Archive for Alain Vigneault
We’re approaching a significant few weeks in the NHL; for the Rangers but for the league generally. The draft, the Steven Stamkos sweepstakes, expansion (and all the fallout that comes with it), the World Cup of Hockey; all this promises to impact a busy and potentially landscape changing offseason. Let’s get into a Musings taking a look at both Rangers and league goings-on.
Do the Rangers have staffing issues?
So Rick Bowness stays in Tampa? You can’t blame the guy for staying in a good hockey situation (even potentially losing Steven Stamkos, the Lightning are well set) and I’m not sure what it says of Alain Vigneault’s ability to entice staff to New York anymore. It appears that Bowness won’t change employers unless it’s for another HC gig and the Rangers fanbase were never excited by this choice anyway.
We keep hearing the comparisons between Evgeni Kuznetsov and Rangers prospect Pavel Buchnevich. Also how Buchnevich bested KHL numbers from a certain Vladimir Tarasenko – arguably the best young sniper in the NHL today. We also hear that expectations should be tempered for Buchnevich partly based on the period of adjustment required for the aforementioned rising stars – and rightly so. No one should expect Buchnevich to come in with no English, no exposure to the North American style of hockey and pot 30 goals as nice as that would be.
With all that said, not only can Buchnevich significantly help the Rangers on the ice – by adjusting quickly to the rigours of the NHL – but he can help Alain Vigneault and the perceived notion that he is a veteran-favouring coach who often ignores developing younger players for immediate gains.
By now, anyone reading this site is painfully aware that the Rangers were embarrassed at the Garden last night, 5-0 by the Penguins and now stand on the brink of elimination. Combing various recaps, Twitter, the comments section, etc., has given me a (somewhat frightening) glimpse into the current psyche of the Ranger fan community.
In seeking out a topic for this post, once the dust settled, I found myself coming up empty. I really enjoy writing “thoughts” posts, but I don’t think I could really organize my thoughts in a way that would make for worthwhile reading. I feel like it would just read like a laundry list of complaints.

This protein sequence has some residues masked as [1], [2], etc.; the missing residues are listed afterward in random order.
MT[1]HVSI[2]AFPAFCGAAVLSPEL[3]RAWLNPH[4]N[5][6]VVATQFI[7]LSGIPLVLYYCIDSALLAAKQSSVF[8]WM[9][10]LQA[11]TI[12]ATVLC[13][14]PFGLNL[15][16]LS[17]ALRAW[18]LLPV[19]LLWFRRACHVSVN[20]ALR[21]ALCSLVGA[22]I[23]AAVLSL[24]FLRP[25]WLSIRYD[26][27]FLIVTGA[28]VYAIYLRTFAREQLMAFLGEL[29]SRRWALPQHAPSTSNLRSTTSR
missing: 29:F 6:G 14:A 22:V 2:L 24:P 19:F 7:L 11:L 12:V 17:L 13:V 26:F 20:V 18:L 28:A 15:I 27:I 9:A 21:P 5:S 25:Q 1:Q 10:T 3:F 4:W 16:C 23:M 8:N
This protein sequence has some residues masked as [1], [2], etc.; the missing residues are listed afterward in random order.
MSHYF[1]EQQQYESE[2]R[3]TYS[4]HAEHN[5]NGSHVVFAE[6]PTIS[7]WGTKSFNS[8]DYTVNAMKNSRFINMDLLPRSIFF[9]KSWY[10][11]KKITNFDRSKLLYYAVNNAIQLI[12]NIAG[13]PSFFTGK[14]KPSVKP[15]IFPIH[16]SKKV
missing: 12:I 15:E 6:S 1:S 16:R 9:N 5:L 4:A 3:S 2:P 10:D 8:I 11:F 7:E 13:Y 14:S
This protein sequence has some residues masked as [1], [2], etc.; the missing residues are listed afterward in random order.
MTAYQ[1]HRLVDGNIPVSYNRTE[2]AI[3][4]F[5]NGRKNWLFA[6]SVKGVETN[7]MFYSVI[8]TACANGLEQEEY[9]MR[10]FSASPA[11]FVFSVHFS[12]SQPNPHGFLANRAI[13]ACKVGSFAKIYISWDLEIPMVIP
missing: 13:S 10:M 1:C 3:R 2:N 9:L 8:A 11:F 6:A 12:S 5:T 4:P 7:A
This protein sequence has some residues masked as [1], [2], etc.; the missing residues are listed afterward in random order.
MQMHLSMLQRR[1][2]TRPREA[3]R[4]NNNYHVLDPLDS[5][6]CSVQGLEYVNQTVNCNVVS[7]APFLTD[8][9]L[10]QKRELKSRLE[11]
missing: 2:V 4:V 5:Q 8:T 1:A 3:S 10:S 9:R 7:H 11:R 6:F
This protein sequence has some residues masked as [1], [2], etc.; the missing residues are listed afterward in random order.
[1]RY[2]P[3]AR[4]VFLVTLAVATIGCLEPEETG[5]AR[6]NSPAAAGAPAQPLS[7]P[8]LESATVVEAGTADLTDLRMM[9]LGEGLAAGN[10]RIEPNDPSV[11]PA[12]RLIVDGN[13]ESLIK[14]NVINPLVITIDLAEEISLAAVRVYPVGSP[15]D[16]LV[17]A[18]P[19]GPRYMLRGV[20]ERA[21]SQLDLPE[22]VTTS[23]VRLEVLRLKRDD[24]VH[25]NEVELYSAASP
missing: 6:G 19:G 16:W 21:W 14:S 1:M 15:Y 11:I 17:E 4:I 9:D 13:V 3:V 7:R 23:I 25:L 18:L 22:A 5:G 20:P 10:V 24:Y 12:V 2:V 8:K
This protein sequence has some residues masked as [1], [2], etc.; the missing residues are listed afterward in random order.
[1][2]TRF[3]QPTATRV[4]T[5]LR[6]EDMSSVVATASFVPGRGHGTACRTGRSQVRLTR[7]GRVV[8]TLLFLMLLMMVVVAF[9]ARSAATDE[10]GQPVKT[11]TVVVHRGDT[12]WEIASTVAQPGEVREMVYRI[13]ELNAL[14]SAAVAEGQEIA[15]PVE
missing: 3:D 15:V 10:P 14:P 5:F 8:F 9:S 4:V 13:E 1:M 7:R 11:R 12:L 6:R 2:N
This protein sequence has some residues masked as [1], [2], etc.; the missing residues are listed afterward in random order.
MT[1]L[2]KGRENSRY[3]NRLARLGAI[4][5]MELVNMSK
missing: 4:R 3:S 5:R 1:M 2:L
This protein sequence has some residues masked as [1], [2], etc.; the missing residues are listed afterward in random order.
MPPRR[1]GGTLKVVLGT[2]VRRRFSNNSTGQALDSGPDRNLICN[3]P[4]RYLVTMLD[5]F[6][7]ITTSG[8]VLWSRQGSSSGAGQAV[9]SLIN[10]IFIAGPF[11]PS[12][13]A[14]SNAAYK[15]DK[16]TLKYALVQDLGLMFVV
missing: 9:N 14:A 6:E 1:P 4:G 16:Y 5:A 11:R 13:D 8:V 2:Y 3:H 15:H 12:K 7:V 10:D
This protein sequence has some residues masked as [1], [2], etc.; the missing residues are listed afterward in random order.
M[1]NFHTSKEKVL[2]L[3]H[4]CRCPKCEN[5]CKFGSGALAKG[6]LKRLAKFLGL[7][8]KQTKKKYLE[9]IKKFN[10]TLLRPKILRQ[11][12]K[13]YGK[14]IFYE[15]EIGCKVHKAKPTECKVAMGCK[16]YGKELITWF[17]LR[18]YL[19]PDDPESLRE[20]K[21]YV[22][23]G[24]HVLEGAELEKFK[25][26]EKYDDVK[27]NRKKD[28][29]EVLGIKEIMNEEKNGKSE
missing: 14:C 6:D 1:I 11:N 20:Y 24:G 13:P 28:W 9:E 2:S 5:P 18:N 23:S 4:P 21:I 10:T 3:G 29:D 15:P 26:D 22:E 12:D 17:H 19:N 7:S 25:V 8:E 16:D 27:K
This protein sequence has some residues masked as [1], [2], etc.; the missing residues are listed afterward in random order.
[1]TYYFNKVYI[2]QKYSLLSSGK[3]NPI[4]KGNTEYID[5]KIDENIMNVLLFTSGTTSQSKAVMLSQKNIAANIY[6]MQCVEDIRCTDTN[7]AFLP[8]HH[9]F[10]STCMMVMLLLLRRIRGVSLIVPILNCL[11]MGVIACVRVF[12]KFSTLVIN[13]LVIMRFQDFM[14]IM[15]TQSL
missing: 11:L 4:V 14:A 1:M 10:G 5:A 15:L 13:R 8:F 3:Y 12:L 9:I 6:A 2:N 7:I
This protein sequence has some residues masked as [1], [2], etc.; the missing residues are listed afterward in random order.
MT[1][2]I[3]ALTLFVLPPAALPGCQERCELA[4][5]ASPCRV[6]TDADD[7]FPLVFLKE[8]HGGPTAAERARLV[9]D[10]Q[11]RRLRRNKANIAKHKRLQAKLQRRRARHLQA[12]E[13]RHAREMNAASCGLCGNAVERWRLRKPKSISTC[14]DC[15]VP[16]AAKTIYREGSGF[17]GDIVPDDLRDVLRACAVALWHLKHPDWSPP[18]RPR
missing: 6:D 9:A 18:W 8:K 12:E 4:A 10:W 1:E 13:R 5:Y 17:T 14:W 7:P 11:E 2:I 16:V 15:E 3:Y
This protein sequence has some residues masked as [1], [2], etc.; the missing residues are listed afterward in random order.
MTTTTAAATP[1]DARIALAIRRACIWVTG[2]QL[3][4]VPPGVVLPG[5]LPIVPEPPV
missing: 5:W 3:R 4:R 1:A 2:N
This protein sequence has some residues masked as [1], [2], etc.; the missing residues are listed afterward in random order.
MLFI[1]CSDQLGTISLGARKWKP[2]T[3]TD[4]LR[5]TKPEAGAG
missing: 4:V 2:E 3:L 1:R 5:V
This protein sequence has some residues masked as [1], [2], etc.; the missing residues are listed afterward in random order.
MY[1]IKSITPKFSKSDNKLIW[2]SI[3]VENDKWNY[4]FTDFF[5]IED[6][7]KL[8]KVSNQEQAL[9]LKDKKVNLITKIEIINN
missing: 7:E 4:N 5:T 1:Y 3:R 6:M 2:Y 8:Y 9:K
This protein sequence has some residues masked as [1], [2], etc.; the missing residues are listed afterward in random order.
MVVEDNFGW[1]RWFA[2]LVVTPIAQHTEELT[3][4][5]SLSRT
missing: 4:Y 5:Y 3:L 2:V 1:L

Instead, I think I’m just going to write, and see what comes out of my brain that is Ranger-related and see how that goes. Work for everybody? Good.
I’m not a pessimist, in fact I am usually quite the (complete) opposite but here’s a grim statement for all you Rangers fans out there: barring a remarkable turnaround in performance, momentum and decision making the Rangers will be enjoying the offseason in about ten days time.
Here’s another pretty bold statement for you: this season Henrik Lundqvist has saved Alain Vigneault his job. At first glance Lundqvist’s numbers are not their usual Vezina standard until you dig a bit deeper and see what incredible numbers he’s actually put up against the quality of shots he’s facing. Lundqvist has never had it harder and yet has never been more important to the Rangers success.
Could the Rangers be a contender without Rick Nash on their roster? If you think the answer to that question is yes, then you may have come to a similar conclusion about what the Rangers should do with Rick Nash as I did. Let me qualify this by stating I am a huge Rick Nash fan.
I’m a proud owner of a blue #61 jersey, a signed Nash puck and have followed his career since he emerged as a major prospect for the OHL London Knights. However, after this season comes to an end – and regardless of how it ends – it may be in the Rangers’ best interests to move Nash and the final two years of his $7.8m/year contract.
At some point your best players need to be just that. At some point, the forward you pay $7.8m a year to score goals needs to score goals. At some point, hustle, a defensive conscience and ‘driving possession’ isn’t enough. Nash needs to produce on the ice.
Alain Vigneault has made many, many puzzling decisions over the course of the first 49 games this season – from his insistence on giving top minutes to Dan Girardi and Marc Staal, to his refusal to give Keith Yandle the lion’s share of power play time, to repeatedly dressing Tanner Glass.
He’s not perfect – not by any stretch. And he’s not always right, but he’s earned a certain amount of latitude after bringing two clubs to the Stanley Cup Final in four seasons, winning a Jack Adams Award and leading his teams to eight straight playoff appearances including three President’s Trophies and five division crowns.